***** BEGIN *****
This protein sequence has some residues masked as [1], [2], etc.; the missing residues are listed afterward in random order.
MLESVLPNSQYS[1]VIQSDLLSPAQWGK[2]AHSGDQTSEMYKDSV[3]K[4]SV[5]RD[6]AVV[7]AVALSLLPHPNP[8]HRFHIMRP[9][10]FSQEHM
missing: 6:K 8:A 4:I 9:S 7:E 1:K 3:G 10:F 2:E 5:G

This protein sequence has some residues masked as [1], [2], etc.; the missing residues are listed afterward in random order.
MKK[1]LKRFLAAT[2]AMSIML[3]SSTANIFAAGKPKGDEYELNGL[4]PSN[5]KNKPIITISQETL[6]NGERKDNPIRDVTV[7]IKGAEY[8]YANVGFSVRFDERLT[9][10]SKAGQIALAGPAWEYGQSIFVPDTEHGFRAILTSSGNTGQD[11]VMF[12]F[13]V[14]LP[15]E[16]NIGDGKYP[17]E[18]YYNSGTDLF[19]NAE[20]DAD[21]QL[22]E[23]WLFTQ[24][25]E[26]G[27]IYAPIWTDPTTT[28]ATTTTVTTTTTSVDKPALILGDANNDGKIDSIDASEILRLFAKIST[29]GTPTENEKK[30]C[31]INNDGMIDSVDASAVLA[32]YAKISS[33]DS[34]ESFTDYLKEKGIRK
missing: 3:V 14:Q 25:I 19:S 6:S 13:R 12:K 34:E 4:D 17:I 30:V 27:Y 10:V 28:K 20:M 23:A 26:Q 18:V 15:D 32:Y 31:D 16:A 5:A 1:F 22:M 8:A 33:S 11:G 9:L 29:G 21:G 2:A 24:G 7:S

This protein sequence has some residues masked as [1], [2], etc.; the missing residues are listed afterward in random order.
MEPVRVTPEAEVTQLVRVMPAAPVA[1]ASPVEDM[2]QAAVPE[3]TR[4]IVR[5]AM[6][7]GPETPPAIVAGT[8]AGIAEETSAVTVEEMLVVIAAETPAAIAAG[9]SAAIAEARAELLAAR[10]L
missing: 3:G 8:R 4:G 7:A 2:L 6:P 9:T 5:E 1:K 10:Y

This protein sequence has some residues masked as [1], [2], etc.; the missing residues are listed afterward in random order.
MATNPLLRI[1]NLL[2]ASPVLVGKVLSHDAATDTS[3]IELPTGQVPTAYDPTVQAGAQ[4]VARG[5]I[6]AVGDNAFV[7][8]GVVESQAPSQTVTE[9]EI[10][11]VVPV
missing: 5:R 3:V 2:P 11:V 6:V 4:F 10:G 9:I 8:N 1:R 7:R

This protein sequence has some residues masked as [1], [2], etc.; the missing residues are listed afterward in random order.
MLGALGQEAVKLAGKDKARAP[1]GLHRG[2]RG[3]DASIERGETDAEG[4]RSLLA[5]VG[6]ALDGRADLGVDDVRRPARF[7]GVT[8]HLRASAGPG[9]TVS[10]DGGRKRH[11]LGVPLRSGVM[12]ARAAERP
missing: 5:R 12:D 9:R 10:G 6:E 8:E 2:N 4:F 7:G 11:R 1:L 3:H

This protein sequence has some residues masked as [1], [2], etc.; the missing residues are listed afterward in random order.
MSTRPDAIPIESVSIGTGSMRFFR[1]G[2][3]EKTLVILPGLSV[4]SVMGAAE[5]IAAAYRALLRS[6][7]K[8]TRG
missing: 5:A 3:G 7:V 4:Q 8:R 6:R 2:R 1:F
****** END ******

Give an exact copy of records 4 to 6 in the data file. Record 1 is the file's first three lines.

This protein sequence has some residues masked as [1], [2], etc.; the missing residues are listed afterward in random order.
MATNPLLRI[1]NLL[2]ASPVLVGKVLSHDAATDTS[3]IELPTGQVPTAYDPTVQAGAQ[4]VARG[5]I[6]AVGDNAFV[7][8]GVVESQAPSQTVTE[9]EI[10][11]VVPV
missing: 5:R 3:V 2:P 11:V 6:V 4:F 10:G 9:I 8:N 1:R 7:R

This protein sequence has some residues masked as [1], [2], etc.; the missing residues are listed afterward in random order.
MLGALGQEAVKLAGKDKARAP[1]GLHRG[2]RG[3]DASIERGETDAEG[4]RSLLA[5]VG[6]ALDGRADLGVDDVRRPARF[7]GVT[8]HLRASAGPG[9]TVS[10]DGGRKRH[11]LGVPLRSGVM[12]ARAAERP
missing: 5:R 12:D 9:R 10:G 6:E 8:E 2:N 4:F 7:G 11:R 1:L 3:H

This protein sequence has some residues masked as [1], [2], etc.; the missing residues are listed afterward in random order.
MSTRPDAIPIESVSIGTGSMRFFR[1]G[2][3]EKTLVILPGLSV[4]SVMGAAE[5]IAAAYRALLRS[6][7]K[8]TRG
missing: 5:A 3:G 7:V 4:Q 8:R 6:R 2:R 1:F